Apologies for the lack of photos with this post, but I’ve been having good old technical difficulties today. Will add the photos as soon as possible.
I’ll be the first to admit it: last year’s partnership between the trinidad+tobago film festival and the University of the West Indies wasn’t exactly a smashing success. Cobbled together at the last minute, the UWI programme for the ttff/08 left much to be desired. Determined not to have a repeat of last year, this year we meticulously planned two days and nights of screenings at UWI, and I am thrilled to report that yesterday, the first day of the programme, was a huge success.
Screenings started on campus from 11am at the Institute of Critical Thinking with a double bill, the student short The Contemporary Sorcerer, directed by Roger Alexis, followed by Carmen and Geoffrey, the wonderfully affectionate documentary portrait of Trinidad-born dancer-actor-painter Geoffrey Holder, and his wife, doyenne of the New York dance world, Carmen de Lavallade, directed by Nick Doob and Linda Atkinson. The screening of Carmen and Geoffrey was a joy to behold, with some of the more than fifty audience members–many of them contemporaries of Geoffrey Holder–getting into the spirit of the film and cheering, or making comments whenever Holder (almost invariably it was Holder) said something witty or striking, about his colonial childhood, experiencing racism in the US, or how to keep a marriage working (“Men, don’t change your wives. My wife is Carmen de Lavallade, not Mrs Holder. Mrs Holder is my mother.”).
The 1pm screenings continued the theme of biographical portraits of creative personalities, with screenings of a film by former UWI principal Bhoe Tewarie about VS Naipaul, Tribute to a Native Son, and Adam Low‘s Cinema of Satyajit Ray, about the late, great Indian filmmaker. Both directors were in attendance and introduced their films, Low noting that he shot his not long after Ray had had a heart attack (this was in 1988). This resulted in Low, under Ray’s doctors’ orders, only being able to film his subject for an hour a day for four days. He also noted that since the shoot was a relatively uncomplicated one, he didn’t bring a film crew with him from England to Calcutta, but worked instead with Ray’s own crew on the documentary.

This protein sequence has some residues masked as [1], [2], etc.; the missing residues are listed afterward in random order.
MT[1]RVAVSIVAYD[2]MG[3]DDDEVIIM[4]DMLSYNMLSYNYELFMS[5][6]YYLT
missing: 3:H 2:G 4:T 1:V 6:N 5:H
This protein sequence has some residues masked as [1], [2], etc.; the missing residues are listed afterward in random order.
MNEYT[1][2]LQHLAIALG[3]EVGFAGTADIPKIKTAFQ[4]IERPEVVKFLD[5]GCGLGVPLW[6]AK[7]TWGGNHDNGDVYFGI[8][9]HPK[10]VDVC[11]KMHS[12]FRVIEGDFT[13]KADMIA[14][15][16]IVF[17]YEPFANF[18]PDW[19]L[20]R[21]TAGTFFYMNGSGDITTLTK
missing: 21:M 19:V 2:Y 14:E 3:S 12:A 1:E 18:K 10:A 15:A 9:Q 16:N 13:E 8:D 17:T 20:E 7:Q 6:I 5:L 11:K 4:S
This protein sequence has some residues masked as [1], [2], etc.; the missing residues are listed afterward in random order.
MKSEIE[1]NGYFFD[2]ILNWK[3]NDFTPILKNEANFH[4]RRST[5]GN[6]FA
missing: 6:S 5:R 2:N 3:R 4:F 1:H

After the post-screening Q&A; session, Low then introduced Satyajit Ray’s first feature film, Pather Panchali, with some help from His Excellency Shri Malay Mishra, the Indian High Commissioner to Trinidad and Tobago. I’d heard that His Excellency was something of a film buff, but nothing could have prepared me for the detailed, even scholarly, introduction he gave to the film. But what surprised me–and much in the audience, including the Film Programme’s coordinator/ttff Founder Bruce Paddington–even more was his unexpected announcement that the High Commission had decided to endow a professorship in Indian cinema at the Film Programme at UWI, to start before the end of 2009.
As for the film, well, what more can be said about Pather Panchali? One of the masterworks in world cinema (along with Aparajito and Apu Sansar, the two films that complete the Apu Trilogy), and one of the three or four greatest first films, Pather Panchali continues to delight the more I see it. It is such an amazingly assured debut, with its brilliant bringing together of luminous cinematography, near-perfect performances and the astoundingly effective use of motifs and music. Ray went on make many more films, some of them better, technically speaking, than Pather Panchali, but for me nothing he did in his later career could surpass the achievement of the Apu films–all human life is there.
The daytime screenings over, the evening screenings then took place at the Film Programme’s spacious, soon-to-be new new location at Carmody Street, just off the UWI main campus. The films Suck Meh Soucouyant, Suck Meh, by Oyetayo Ojoade, and Yao Ramesar’s Sistagod II were shown. Apart from the screenings, the occasion was an opportunity for the Film Programme to honour the achievements of its students–a number of whom have film in the Festival–as well as honour the graduating class, the Programme’s first. It was a fittingly celebratory end to a great day of celebrating film.